Longshot Betting Term Meaning
The phrase ‘longshot’ is used in many different scenarios and situations to describe a wild idea that doesn’t stand much chance of being successful. Does it have the same meaning in the world of sports betting? Our article has the answer.
In almost every match, there will be favourites and underdogs. Finding out which one is which is easily accomplished by looking at the betting odds. The favourite will always have shorter odds than the underdog.
Sometimes, in a two-way betting market, there might not be a lot of difference. For example the following NBA game. There isn’t too much to choose between these teams in terms of recent performances and it’s reflected in the betting.
NBA Match Winner (Incl. OT)
Oklahoma City Thunder
On other occasions, the betting is not so close. Take for example the English Premier League match between top-of-the-table Manchester City and relegation-threatened Fulham. Bet365 is offering 21.0 (20/1 in fractional) on Fulham winning. In other words, ‘It’s a longshot.’
English Premier League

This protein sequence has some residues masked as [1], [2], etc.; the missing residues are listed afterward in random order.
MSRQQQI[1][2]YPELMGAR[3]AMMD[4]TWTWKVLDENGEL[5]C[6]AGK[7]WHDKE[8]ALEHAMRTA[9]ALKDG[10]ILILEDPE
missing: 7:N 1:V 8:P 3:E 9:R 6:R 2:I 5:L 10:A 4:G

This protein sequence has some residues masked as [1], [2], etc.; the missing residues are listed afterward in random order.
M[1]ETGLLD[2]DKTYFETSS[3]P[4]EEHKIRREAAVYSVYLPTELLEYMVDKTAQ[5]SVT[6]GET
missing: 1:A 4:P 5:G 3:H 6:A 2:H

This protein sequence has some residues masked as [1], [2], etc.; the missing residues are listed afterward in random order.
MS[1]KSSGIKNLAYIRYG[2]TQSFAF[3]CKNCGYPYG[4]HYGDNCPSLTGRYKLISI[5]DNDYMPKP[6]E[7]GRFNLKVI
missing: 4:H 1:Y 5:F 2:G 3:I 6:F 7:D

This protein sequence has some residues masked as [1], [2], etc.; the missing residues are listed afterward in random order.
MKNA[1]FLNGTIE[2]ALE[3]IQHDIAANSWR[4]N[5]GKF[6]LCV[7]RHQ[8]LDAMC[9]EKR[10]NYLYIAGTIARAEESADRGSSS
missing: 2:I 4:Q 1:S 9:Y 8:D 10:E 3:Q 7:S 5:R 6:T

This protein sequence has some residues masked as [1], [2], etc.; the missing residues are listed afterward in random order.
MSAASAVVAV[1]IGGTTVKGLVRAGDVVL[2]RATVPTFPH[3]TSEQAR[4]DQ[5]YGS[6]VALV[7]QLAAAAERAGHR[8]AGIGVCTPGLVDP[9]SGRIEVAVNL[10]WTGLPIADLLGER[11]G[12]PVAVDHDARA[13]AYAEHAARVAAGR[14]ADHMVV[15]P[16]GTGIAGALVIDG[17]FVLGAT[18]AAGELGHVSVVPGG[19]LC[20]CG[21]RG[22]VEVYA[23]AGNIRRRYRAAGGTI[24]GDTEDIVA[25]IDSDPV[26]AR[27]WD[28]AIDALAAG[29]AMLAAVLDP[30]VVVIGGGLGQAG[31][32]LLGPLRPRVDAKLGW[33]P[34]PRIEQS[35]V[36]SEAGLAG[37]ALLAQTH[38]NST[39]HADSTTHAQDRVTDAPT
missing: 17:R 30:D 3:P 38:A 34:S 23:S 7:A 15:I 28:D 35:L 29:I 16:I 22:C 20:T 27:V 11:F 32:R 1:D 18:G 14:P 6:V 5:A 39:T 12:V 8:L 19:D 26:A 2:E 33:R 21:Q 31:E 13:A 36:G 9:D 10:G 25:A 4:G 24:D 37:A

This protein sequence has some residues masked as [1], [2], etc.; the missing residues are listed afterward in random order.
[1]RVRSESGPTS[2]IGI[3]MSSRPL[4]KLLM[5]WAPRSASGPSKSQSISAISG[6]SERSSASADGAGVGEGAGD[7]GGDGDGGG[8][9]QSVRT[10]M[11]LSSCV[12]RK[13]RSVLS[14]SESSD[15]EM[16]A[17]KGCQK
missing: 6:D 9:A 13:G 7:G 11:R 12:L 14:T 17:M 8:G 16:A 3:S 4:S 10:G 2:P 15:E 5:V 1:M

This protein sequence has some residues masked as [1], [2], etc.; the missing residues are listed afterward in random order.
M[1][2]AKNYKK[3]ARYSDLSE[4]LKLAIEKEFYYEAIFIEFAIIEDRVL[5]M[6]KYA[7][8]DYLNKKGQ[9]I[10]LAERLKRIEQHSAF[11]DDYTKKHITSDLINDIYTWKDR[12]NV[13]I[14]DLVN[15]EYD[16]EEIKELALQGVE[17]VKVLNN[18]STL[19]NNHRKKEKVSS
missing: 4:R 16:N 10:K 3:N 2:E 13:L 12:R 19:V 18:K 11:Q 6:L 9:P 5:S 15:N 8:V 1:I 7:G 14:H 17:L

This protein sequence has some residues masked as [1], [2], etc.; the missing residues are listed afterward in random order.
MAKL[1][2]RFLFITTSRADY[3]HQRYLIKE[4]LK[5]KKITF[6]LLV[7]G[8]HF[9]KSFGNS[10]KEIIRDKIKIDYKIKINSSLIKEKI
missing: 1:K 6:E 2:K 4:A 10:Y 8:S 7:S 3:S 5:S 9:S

Longshots can also be called outsiders. You get longshots in every type of sport. Horse racing is well-known for having its fair share of longshots. These are the horses that stand little chance of winning, but that doesn’t mean they can’t. Here are a few of the most famous longshots that overcome the odds on their path to glory:
Leicester City winning the Premiership title: 2000/1
James ‘Buster’ Douglas knocking out ‘Iron’ Mike Tyson: 42/1
St Louis Cardinals winning the 2011 World Series: 300/1
Mine That Bird winning the 2009 Kentucky Derby: 50/1
Men’s US Ice Hockey to win gold at the 1980 Olympics: 1000/1
Should I Bet On A Longshot?
The short answer is, no. There is a good reason why the horse, team or player is a longshot in the first place, so longshot betting as a strategy is very risky. Documented research and studies have also shown that bookmakers offer shorter odds on longshots that are disproportionate to the betting favourite.
A paper by David Paton and Leighton Vaughan Williams that was published in The Economic Journal proved this theory, which is termed favourite-longshot bias. The study found from 481 horse races involving 4,689 runners, betting on horses with odds of 2.0 or lower had 7% losses, but punters who bet on horses that were 41.0 and over experienced losses of 40%.